More TV stations are investing in audience research than have since before the economic troubles that began four years ago. And they are doing so using more and more online techniques that let them reap better feedback from a larger pool of participants for less money.
With a financial boost from political ads, the number of local TV news operations that are researching viewer preferences this year is the highest it has been since the economy tanked in 2008, industry watchers say.
“Stations are doing more research than normal because they are much more concerned — and media use is much more complex — then it’s ever been,” says Jerry Gumbert, president-CEO of AR&D.
“When competition rises, people are going to spend more money on research because there is more at stake,” he says.
At the same time, stations are bolstering, or even replacing, traditional research methods, like focus groups and telephone questionnaires, with online surveys that news executives say reap better feedback from a larger pool of participants. In addition, the Internet is allowing local broadcasters to test more ideas and content, as they are able to garner reaction to everything from the personalities and promotions to excerpts and content clips they put online.
About 60% of today’s audience research is conducted online, Gumbert says. Small-market stations that can’t assemble a large enough online panel default to telephone.
A decade ago, TV news departments did 10 times as many focus groups as they do today, he says.
Whether it’s due to more flexible time, or the relative anonymity of being online, responses to Internet surveys tend to be of greater depth and more passionate then the ones garnered by other means, particularly via telephone, station and research executives say.
“You end up getting more thoughtful, more substantive and more thorough responses,” says Don North, news director of WFLA, Media General’s NBC affiliate in Tampa-St. Petersburg-Sarasota (DMA 14). WFLA, which tests “everything from content to the folks delivering the news” every two years, now uses primarily online methodology; about two years ago, the station started testing audience reaction to digital as well as TV content.
In addition, an Internet survey that taps, say, 500 consumers, could reach enormously more consumers than would a series of focus groups (which would include closer to 50 participants and be more expensive), providing quantitative data other methods don’t.
Consumer research is evolving in other ways as well.
Frank N. Magid Associates, for example, has created a subscription-based Content Performance Index, which automatically monitors news stories to determine which resonate most with viewers, says Steve Ridge, president of Magid’s Media Strategy Group. The system assesses stories nationally and locally; it also evaluates the popularity of categories — such as health, entertainment and politics — with viewers.
Magid also now tests the performance of advertising as well as TV news products themselves, Ridge says.
None of which are without their pitfalls.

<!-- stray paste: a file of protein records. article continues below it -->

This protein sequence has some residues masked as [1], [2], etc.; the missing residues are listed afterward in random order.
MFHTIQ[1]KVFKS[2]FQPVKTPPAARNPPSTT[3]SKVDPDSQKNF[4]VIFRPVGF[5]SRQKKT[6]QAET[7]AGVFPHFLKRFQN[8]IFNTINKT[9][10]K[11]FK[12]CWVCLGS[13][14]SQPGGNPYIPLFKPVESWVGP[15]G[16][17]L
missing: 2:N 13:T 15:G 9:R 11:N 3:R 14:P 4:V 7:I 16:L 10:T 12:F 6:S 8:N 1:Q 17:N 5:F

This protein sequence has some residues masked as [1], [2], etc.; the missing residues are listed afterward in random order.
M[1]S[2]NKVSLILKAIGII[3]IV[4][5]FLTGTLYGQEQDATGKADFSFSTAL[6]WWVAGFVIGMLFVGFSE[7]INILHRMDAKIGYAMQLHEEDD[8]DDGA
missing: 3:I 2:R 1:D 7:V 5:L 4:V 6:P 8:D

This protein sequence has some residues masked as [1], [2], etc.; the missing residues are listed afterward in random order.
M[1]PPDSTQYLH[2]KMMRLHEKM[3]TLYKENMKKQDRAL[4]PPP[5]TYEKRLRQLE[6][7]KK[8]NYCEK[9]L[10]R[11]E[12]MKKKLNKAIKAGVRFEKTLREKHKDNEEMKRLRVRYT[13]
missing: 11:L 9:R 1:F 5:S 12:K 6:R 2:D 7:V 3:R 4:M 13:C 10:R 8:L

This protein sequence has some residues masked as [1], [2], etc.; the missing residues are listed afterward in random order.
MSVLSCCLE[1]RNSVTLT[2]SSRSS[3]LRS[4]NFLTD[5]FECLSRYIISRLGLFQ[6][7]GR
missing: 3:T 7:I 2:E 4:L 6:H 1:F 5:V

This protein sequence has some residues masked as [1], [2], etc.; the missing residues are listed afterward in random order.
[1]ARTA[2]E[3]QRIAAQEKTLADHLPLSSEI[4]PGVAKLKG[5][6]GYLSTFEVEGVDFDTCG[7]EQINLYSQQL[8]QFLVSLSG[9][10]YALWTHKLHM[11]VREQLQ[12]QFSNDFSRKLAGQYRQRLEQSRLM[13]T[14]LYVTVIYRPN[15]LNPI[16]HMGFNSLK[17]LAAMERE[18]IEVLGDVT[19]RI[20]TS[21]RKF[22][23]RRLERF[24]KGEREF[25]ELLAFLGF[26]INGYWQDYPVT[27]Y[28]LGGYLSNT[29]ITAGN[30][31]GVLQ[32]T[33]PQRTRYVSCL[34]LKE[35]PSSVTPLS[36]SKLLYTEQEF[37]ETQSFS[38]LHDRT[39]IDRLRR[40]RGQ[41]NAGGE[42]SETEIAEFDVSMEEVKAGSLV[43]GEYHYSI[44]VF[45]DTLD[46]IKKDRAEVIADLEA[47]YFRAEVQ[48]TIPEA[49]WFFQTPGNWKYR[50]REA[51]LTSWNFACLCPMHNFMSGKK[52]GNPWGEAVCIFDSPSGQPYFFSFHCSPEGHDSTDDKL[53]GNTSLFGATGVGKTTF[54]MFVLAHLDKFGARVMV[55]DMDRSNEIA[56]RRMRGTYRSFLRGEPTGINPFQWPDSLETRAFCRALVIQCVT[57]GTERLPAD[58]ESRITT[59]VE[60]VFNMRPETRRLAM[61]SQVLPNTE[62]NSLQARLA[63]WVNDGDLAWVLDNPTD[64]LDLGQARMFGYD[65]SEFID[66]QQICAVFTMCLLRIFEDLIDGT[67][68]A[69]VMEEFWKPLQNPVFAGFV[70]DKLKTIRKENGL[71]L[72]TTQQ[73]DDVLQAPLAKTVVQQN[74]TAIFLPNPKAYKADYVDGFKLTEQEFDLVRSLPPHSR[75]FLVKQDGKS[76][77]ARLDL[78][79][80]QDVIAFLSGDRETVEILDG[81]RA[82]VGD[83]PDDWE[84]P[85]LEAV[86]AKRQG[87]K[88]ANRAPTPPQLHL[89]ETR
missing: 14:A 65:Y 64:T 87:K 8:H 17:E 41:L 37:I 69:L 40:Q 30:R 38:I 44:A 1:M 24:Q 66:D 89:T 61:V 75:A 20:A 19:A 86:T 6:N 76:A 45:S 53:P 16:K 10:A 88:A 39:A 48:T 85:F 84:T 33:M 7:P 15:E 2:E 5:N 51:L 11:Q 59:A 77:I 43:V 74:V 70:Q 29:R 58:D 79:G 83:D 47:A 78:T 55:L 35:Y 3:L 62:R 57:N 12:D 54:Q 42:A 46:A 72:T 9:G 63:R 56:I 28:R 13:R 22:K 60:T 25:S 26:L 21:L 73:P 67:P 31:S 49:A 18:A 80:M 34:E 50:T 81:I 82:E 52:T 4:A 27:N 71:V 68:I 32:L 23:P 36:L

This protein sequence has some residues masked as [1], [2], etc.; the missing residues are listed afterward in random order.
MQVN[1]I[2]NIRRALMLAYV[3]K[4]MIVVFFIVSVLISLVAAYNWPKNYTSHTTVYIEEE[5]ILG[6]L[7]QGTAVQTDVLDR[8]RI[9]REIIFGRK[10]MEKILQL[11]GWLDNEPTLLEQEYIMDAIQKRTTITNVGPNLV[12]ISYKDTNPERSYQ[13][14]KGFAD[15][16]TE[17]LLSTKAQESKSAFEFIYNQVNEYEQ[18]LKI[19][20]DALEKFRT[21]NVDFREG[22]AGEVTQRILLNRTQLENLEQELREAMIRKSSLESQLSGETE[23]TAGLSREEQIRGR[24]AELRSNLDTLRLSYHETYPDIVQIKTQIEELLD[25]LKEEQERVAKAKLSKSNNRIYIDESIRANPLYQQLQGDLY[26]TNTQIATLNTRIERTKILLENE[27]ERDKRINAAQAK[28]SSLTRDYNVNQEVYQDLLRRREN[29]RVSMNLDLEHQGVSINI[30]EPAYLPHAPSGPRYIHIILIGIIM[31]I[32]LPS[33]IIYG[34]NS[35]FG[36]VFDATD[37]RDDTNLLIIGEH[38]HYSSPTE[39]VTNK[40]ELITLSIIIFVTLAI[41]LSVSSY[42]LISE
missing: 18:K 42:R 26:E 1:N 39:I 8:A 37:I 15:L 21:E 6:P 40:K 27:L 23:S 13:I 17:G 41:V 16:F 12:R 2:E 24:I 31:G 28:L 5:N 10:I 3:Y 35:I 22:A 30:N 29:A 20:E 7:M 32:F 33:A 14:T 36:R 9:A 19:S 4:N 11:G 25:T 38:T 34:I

AR&D, for example, partnered with the online research company Research Now so that participants in online panels are carefully vetted first, Gumbert says. Telephone surveys tend to yield very short answers, frequently limited by respondents’ interest and time constraints. Focus groups may be good for eliciting “general” feedback on ideas but do not produce quantitative data.
And at a time when 25% of Americans don’t have landlines — yet there are still TV news viewers who won’t respond to questions online — each research apparatus is limited to those who will use it.
“It is important to first determine the full spectrum of people you wish to include in a sample, and then determine which methodology best suits the nature of the inquiry. If you begin by selecting a methodology, you run the risk of excluding certain people,” says Ridge.
In turn, researchers say they prefer using a mix of research methods that lets them reach particular viewers on devices of their choice, building a larger sampling in the process.
In many cases, though, it still boils down to a question of money.
A TV news department in a mid-size market can expect to pay $20,000 to $50,000 for research.
That could explain why, according to Gumbert, the percentage of TV stations that actually do research, as well as the relative amount of money they spend on it, “is miniscule” in comparison to other industries. Even stations that regularly conduct research (which typically means every other year) are not spending more money on the projects then they did 10 yeas ago, he says.
Mike Cavender, executive director of the Radio Television Digital News Association, says the cost of doing research is “a tough nut to crack” for many stations, particularly those in small and mid-size markets.
“There is no question that the entire financial situation of the last few years has weighed heavily on all aspects of TV stations, and research still is not for a lot of stations,” Cavender says.
In addition, TV news leaders may have some trepidation investing big bucks in research when they are still trying to figure out how — or whether — the projects can truly address the multitude of issues they face as media continually changes, he says.
Factors from market stability to company philosophy also sway whether TV stations do research or not.
Proponents say it’s worth the cost.
“We want to know how people are reacting to what we’re doing,” says WFLA’s North. “It is an important part of what we do and it could help guide us in future decisions.”
With all the challenges facing TV news, now could be a particularly important time to get on board.
As Gumbert says: “From a researcher’s perspective, if there was ever a time you would think broadcasters would pony up and invest in research it would be now.”
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